And the debate is...on!  My professor, Dr. Philip Clayton has extended an invitation to Dr. Daniel Dennett to a theological/philosophical debate, and the invitation has been accepted!

February 16, 2010, 2.00 - 3.00pm Albrecht Auditorium at Claremont Graduate University.

What's at stake?
Dennett is part one of the "New Athiests" along with Dawkins and Harris.  Clayton is a theologian and philopher of process thought.

What will be the nature of the debate?

The existence of God?

What will be parameters of the debate be?

Will there be audience participation with Q & A?

What will their arguments be and what sources of authority will they draw upon?

Is Dennett familiar with a Process Theology/Philosophy perspective?  This is a viewpoint that is not always understood or considered.

Will there be civility and mutual respect?  I hope so!

Thursday, February 11, 2010

Who Ate This Bible?

Two nights ago at our high school youth group, our adult leader was handed a Bible that was falling apart (even worse than the one in the picture). She asked sarcastically, "Who ate this Bible?" The youth laughed! Indeed most of the Bibles in our youth room are in tatters. For a moment I was a little embarrassed that our Bibles had fallen into such disrepair, but then I felt a warm sense of pride. We have been using our Bibles so much that they have fallen apart! I can think of the dozens and dozens of times that these Bibles have been passed out, opened, read, discussed, and wrestled with. Yes, there have even been more than a few times when perhaps a Bible was tossed or even thrown around the room bordering on irreverence. This is the fine line that all youth ministers must navigate: shoe reverence, but also keep it real. So now our Bibles are falling apart and what are we to do? The next day our pastor recommended that we buy a new set of Bibles for the youth room.

Do you have a story of a tattered Bible? Do you have a picture you'd like to share? Post it and link it to this site! What kind of Bible(s) should we get for our Lutheran youth group?

Green Bible
Poverty and Justice Bible
Red Letter Bible
CEV (What we've been using)

I don't know about you, but I am not always happy with 'youth' Bibles. It seems as if too often a 'youth Bible' is regular Bible that is jazzed up with few graphics. Does anyone know of a good Bible that actually gives commentary to the text that is applicable to youth? Let me know!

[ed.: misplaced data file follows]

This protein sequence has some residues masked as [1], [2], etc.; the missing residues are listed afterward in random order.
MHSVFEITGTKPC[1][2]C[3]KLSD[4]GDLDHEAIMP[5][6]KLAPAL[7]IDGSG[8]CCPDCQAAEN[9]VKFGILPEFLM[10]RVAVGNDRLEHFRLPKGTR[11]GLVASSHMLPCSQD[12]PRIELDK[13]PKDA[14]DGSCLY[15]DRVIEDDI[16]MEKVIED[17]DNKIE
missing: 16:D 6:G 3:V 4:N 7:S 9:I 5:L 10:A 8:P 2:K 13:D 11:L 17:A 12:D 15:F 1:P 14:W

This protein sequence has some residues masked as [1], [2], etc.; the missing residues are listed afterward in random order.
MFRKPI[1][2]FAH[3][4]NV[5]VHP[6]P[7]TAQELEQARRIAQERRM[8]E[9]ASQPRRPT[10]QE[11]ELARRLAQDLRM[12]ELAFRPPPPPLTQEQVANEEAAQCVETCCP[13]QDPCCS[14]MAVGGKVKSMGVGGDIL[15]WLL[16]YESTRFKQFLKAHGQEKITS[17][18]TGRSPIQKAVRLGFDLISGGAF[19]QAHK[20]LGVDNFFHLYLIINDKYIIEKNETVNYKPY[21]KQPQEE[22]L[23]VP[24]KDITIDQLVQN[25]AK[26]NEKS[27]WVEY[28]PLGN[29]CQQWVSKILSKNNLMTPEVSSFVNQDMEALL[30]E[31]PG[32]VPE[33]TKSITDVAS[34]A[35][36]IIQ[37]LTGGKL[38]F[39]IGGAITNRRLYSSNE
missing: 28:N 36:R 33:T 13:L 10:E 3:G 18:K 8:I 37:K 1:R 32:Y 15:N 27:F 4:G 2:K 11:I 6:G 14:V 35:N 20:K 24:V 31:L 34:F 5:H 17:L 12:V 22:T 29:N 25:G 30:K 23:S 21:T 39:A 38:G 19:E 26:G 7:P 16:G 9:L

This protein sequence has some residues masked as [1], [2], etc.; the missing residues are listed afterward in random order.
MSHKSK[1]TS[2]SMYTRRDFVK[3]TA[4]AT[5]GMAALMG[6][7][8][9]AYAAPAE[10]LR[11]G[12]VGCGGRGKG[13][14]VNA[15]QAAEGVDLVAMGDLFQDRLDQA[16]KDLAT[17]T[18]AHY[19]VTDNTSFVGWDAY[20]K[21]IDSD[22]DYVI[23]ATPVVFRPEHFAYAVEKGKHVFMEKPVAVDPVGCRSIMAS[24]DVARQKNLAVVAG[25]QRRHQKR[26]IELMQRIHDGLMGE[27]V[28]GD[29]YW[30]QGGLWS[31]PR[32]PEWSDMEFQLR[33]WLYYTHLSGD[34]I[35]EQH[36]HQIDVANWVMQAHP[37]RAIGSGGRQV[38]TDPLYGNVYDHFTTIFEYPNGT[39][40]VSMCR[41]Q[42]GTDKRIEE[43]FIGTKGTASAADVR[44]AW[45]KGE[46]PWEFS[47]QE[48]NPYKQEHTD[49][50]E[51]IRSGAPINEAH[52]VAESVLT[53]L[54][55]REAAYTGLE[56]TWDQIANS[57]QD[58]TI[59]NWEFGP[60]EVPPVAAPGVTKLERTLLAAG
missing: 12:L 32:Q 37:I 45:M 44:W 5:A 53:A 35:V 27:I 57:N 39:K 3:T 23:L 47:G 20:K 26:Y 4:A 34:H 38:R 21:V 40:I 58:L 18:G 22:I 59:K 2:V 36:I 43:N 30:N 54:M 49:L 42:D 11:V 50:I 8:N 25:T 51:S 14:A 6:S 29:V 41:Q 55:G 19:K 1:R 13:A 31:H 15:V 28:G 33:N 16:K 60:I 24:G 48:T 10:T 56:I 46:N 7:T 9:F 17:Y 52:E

Thursday, February 4, 2010

Roman Roads and the Internet - Platforms for Religion

In my New Testament class we learned that the development of Roman Roads were instrumental to the spread of Christianity throughout the Roman Empire. These roads were constructed primarily for the military, to expand and maintain the empire through force. Yet in times of peace they allowed a marketplace to emerge. This marketplace included commercial and intellectual aspects. Certain business and commerce flourished. Philosophers and would be religions leaders too set out to spread their messages. The apostle Paul would be one such person. This is an example of a platform, that is read and heard about from people who think about new technologies.

A platform is something that allows for innovation, and for people and groups to build upon. The obvious platform of today is the Internet. Yet the Internet is so huge that platforms are being created on that platform. Google is an example of this. Google provides services, and yes has very powerful ways that it makes money, but it allows for creativity and innovation within itself. For this reason it can be considered a platform.

What can the church learn from this? In my view, the church as at least two major places to grow in light of new platforms.

One - To play a role in new platforms that develop. What is the niche that the church can occupy on the Internet platform?

Two - How is the church developing platforms of its own? That is, how is the church allowing for innovation and the development of an ecosystem in which people and groups occupy niches? I think it has done this in various ways throughout history, but now the challenge is to do this in light of new connectivity with one another through the Internet.

What do you think? Does the church act as a platform allowing for innovation? How can it do this better?